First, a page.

From the website of the Kunst- und Ausstellungshalle der Bundesrepublik Deutschland, 24 February 2009
Emperor Charles V (1500–1558) was one of the most important ruling personalities in European history. As the King of Spain, Naples and Sicily, Emperor of the Holy Roman Empire, ruler of Flanders, the Netherlands and large areas of Central and South America, the sun virtually never set on his empire. For the first time, Europe became the center of a world empire. However, Charles failed to achieve unity across the whole continent. With his triumphs and defeats, and his hopes and disappointments, he stood in the midst of change from the Middle Ages to modern times.
The exhibition Charles V, which opens on February 24, 2000 in Bonn on the occasion of the 500th birthday of Emperor Charles V, provides the most comprehensive look until now at this extraordinary era. It was a time of the great discoveries and the Reformation, a time of political, intellectual, and cultural upheavals. The exhibition in Bonn creates a comprehensive picture of Emperor Charles V and his era through nine stops: the Habsburg Dynasty, the empire and the territories of Charles V, the fight for supremacy in Europe, the role of money, schism, the discovery and acquisition of the world, progress in science and technology, the significant role of art as a representation of the emperor, and finally his abdication from the throne.
Outstanding works of art from distinguished international collections – including works by Titian, Dürer, Seisenegger, van Orley, Leoni and Cranach – are the central attraction of the exhibition. The nine large tapestries which depict scenes from the Conquest of Tunis, one of the greatest triumphs of Charles V, are a special highlight of the exhibition. These splendid tapestries, which are owned by the Spanish Crown and have a height of 5.3 meters and an overall length of 110 meters, are considered some of the major works of art of the 16th century. These newly restored works can be admired for the first time outside of Spain in the exhibition in Bonn.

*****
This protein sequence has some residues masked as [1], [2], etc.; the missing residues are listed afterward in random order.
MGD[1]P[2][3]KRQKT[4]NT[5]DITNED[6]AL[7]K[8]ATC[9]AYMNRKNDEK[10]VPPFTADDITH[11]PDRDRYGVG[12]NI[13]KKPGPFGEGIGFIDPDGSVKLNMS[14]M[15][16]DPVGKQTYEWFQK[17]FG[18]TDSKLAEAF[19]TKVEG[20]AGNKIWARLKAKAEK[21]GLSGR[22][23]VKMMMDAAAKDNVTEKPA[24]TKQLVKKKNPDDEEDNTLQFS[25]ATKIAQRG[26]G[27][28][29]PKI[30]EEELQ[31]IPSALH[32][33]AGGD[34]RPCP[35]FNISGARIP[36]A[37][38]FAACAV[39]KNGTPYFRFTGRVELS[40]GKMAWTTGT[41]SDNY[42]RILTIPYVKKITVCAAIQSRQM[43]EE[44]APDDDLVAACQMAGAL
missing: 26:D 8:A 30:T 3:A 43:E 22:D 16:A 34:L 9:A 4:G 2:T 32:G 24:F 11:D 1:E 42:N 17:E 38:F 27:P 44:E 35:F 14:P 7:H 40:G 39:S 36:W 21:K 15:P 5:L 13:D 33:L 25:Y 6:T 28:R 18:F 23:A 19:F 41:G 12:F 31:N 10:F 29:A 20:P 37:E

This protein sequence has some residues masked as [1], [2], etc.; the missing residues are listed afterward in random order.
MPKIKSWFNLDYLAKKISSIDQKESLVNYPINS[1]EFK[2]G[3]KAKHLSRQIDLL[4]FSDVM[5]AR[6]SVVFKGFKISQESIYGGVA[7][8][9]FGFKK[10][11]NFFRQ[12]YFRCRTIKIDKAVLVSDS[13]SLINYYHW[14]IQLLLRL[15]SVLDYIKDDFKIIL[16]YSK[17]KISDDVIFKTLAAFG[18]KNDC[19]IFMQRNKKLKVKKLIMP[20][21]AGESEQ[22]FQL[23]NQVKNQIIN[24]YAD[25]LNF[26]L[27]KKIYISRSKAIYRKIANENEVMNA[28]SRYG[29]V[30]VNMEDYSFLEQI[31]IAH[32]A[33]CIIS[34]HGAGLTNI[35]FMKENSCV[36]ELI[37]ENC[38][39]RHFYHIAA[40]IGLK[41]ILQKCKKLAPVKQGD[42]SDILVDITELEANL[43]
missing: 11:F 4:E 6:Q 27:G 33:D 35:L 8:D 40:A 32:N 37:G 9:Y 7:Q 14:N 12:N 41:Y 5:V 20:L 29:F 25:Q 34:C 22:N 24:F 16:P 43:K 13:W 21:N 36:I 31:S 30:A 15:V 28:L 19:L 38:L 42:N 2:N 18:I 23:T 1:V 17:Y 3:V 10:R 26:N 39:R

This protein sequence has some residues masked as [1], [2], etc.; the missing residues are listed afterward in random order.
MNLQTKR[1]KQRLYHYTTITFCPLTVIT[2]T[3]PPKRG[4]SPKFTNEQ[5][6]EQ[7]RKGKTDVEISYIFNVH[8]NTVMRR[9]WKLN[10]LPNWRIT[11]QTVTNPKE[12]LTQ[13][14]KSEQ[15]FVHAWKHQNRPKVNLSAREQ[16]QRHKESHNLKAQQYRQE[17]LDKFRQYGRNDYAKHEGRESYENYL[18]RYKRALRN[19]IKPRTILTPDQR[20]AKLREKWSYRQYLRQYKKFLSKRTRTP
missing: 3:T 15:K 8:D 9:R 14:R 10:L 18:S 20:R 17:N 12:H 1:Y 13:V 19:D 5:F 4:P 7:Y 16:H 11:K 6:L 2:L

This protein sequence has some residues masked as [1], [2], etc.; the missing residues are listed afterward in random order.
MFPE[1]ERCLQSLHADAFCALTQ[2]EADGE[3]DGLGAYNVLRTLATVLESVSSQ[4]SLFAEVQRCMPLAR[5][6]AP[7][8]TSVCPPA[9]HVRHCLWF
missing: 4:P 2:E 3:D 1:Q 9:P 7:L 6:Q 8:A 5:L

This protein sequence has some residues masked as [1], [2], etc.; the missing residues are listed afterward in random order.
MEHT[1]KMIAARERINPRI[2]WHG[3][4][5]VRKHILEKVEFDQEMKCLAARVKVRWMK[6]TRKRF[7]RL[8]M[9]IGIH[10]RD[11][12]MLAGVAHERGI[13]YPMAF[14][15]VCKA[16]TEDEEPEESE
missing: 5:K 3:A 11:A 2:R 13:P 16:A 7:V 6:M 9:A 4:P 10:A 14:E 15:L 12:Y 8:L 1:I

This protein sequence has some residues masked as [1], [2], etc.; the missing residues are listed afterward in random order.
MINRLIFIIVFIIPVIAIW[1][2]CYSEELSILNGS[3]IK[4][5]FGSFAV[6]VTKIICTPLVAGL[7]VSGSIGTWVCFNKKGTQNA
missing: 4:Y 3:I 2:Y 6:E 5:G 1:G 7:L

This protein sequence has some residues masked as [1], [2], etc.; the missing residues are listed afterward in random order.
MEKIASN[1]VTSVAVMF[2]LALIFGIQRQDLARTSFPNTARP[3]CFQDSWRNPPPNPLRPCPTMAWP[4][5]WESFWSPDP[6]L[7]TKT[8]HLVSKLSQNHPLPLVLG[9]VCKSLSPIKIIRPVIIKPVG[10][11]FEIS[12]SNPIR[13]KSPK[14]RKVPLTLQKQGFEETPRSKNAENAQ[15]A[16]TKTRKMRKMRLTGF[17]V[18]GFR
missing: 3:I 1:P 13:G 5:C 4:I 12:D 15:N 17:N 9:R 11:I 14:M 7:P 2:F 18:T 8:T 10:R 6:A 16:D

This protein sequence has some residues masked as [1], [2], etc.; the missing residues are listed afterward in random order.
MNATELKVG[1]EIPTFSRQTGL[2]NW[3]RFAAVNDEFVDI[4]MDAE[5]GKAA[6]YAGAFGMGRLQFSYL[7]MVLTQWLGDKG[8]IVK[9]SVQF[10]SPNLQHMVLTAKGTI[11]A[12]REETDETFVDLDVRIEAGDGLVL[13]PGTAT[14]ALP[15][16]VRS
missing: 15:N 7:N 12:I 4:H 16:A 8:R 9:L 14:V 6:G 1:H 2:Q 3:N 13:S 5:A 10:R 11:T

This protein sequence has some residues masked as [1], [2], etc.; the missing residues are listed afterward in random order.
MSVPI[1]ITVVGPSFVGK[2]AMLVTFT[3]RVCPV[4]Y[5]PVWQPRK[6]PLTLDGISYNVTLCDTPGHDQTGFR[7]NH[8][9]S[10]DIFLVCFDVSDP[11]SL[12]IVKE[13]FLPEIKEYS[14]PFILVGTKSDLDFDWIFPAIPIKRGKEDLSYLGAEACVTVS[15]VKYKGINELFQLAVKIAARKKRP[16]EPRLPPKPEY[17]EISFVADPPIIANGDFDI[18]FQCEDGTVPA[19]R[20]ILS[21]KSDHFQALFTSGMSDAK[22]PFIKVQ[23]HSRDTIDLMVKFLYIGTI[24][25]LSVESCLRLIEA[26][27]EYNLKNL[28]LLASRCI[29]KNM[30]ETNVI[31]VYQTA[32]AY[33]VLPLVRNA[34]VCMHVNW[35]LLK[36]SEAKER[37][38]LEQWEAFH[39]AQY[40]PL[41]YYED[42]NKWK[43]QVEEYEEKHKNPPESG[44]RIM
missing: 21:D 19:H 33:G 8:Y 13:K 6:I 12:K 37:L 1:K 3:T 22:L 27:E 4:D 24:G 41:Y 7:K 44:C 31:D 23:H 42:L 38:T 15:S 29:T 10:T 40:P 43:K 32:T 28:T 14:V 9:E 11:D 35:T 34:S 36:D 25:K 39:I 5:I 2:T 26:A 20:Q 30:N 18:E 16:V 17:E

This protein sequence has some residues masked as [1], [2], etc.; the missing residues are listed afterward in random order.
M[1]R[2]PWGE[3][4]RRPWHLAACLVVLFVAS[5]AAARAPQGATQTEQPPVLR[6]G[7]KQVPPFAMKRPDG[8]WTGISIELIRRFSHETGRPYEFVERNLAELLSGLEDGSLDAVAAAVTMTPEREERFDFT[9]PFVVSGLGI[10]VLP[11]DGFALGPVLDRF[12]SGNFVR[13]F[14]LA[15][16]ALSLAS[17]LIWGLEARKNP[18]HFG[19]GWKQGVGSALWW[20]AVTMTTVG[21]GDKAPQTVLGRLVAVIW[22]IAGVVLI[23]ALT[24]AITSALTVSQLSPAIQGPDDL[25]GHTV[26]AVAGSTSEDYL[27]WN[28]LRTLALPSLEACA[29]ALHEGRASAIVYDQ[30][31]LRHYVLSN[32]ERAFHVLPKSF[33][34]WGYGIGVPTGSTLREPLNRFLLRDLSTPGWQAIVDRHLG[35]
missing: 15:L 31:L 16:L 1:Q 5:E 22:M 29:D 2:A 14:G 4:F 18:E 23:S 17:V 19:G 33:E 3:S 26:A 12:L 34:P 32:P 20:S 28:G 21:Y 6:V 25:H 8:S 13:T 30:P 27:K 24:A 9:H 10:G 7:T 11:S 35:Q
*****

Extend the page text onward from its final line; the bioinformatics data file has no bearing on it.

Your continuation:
The paintings, sculptures, tapestries, splendid armor, and jewels that were commissioned by Charles V served to glorify his empire and promote the triumphant advance of Renaissance art in all of Europe. Globes, clocks, scientific instruments, models, and rare documents – many of which can be seen for the first time in an exhibition – also attest to the new and revolutionary developments in astronomy, navigation technology, mining, trade, botany, and medicine. They have shaped our view of the world until the present. The exhibition is therefore not only a fascinating look at a past era, but also a reflection of our times.
A “chancellery” furnished with numerous original documents makes Charles V’s political correspondence throughout Europe accessible to visitors, comprising an important instrument of his power. The “chancellery” came into being with the help of the University of Constance.
Emperor Charles V (1500–1558) is a cooperative effort between the Kunst- und Ausstellungshalle der Bundesrepublik Deutschland and the Kunsthistorisches Museum in Vienna. Additional partners in the European project are the Sint-Pieters-Abdij in Ghent and the Museo del Prado in Madrid. Each venue reveals the personality and the era of Charles V from a different perspective. In Ghent, the Burgundian rule of Charles V and the cultural prosperity of Flanders and the Netherlands are a special point of interest. In Bonn, on the other hand, the circumstances surrounding the German Empire, the Reformation, and in particular the significant achievements of the era in terms of intellectual history and the natural sciences play a prominent role. Only around 40 of the nearly 500 works in the Bonn exhibition were previously displayed in Ghent.
Emperor Charles V (1500-1558): Europe’s power and weakness
Lothar Altringer and others
Catalogue of an exhibition held in 2000 in Bonn (Kunst- und Ausstellungshalle der Bundesrepublik Deutschland)
408 pp., 28 x 24.5 cm., about 408 illustrations, of which 288 in color
Milan (Skira) 2000
German edition: Kaiser Karl V. (1500–1558): Macht und Ohnmacht Europas
Milan (Skira) 2000
His Royal Highness, Juan Carlos of Spain
Federal President of the Federal Republic of Germany, Johannes Rau